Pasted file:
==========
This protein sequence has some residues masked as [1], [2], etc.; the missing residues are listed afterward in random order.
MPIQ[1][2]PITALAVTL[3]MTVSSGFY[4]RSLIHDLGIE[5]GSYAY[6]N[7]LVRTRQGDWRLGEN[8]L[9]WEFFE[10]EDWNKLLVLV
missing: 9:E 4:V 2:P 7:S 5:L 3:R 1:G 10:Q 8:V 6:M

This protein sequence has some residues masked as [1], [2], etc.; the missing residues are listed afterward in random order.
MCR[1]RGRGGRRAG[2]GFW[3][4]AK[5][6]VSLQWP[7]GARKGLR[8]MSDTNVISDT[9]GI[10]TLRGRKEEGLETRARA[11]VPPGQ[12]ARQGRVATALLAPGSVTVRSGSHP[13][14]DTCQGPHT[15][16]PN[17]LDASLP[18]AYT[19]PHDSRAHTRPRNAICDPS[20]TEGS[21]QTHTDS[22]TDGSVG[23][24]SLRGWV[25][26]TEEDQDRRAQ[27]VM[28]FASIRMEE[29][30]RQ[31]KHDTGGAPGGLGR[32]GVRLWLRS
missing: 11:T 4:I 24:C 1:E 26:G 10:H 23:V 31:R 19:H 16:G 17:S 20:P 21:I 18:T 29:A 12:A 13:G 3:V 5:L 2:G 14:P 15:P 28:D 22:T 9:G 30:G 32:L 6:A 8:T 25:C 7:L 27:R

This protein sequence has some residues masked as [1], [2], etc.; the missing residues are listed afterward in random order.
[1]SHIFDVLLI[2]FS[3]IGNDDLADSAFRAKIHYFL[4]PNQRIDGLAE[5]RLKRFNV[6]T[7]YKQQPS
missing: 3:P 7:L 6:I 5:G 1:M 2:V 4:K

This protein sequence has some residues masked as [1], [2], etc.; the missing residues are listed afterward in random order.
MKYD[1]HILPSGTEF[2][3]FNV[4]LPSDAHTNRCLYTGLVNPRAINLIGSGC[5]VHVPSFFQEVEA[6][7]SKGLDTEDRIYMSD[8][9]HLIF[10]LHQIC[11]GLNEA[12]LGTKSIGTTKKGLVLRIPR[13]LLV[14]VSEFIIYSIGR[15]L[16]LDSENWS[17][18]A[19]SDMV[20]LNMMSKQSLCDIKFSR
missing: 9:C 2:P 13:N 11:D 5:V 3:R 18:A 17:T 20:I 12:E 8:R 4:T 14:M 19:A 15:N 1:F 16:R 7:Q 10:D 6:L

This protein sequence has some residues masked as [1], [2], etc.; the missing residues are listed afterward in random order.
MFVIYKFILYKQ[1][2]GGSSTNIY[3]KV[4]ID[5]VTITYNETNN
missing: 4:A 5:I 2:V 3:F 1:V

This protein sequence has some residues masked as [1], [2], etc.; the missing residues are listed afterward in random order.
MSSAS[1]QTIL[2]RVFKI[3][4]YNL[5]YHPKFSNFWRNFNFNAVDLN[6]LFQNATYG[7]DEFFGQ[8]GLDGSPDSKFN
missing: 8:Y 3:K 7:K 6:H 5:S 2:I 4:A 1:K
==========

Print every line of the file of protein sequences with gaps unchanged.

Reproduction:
This protein sequence has some residues masked as [1], [2], etc.; the missing residues are listed afterward in random order.
MPIQ[1][2]PITALAVTL[3]MTVSSGFY[4]RSLIHDLGIE[5]GSYAY[6]N[7]LVRTRQGDWRLGEN[8]L[9]WEFFE[10]EDWNKLLVLV
missing: 9:E 4:V 2:P 7:S 5:L 3:R 1:G 10:Q 8:V 6:M

This protein sequence has some residues masked as [1], [2], etc.; the missing residues are listed afterward in random order.
MCR[1]RGRGGRRAG[2]GFW[3][4]AK[5][6]VSLQWP[7]GARKGLR[8]MSDTNVISDT[9]GI[10]TLRGRKEEGLETRARA[11]VPPGQ[12]ARQGRVATALLAPGSVTVRSGSHP[13][14]DTCQGPHT[15][16]PN[17]LDASLP[18]AYT[19]PHDSRAHTRPRNAICDPS[20]TEGS[21]QTHTDS[22]TDGSVG[23][24]SLRGWV[25][26]TEEDQDRRAQ[27]VM[28]FASIRMEE[29][30]RQ[31]KHDTGGAPGGLGR[32]GVRLWLRS
missing: 11:T 4:I 24:C 1:E 26:G 10:H 23:V 31:R 19:H 16:G 17:S 20:P 21:I 18:T 29:A 12:A 13:G 3:V 5:L 2:G 14:P 15:P 28:D 22:T 9:G 30:G 32:L 6:A 8:T 25:C 7:L 27:R

This protein sequence has some residues masked as [1], [2], etc.; the missing residues are listed afterward in random order.
[1]SHIFDVLLI[2]FS[3]IGNDDLADSAFRAKIHYFL[4]PNQRIDGLAE[5]RLKRFNV[6]T[7]YKQQPS
missing: 3:P 7:L 6:I 5:G 1:M 2:V 4:K

This protein sequence has some residues masked as [1], [2], etc.; the missing residues are listed afterward in random order.
MKYD[1]HILPSGTEF[2][3]FNV[4]LPSDAHTNRCLYTGLVNPRAINLIGSGC[5]VHVPSFFQEVEA[6][7]SKGLDTEDRIYMSD[8][9]HLIF[10]LHQIC[11]GLNEA[12]LGTKSIGTTKKGLVLRIPR[13]LLV[14]VSEFIIYSIGR[15]L[16]LDSENWS[17][18]A[19]SDMV[20]LNMMSKQSLCDIKFSR
missing: 9:C 2:P 13:N 11:D 5:V 3:R 18:A 17:T 20:I 12:E 8:R 4:T 14:M 19:A 15:N 1:F 16:R 7:Q 10:D 6:L

This protein sequence has some residues masked as [1], [2], etc.; the missing residues are listed afterward in random order.
MFVIYKFILYKQ[1][2]GGSSTNIY[3]KV[4]ID[5]VTITYNETNN
missing: 4:A 5:I 2:V 3:F 1:V

This protein sequence has some residues masked as [1], [2], etc.; the missing residues are listed afterward in random order.
MSSAS[1]QTIL[2]RVFKI[3][4]YNL[5]YHPKFSNFWRNFNFNAVDLN[6]LFQNATYG[7]DEFFGQ[8]GLDGSPDSKFN
missing: 8:Y 3:K 7:K 6:H 5:S 2:I 4:A 1:K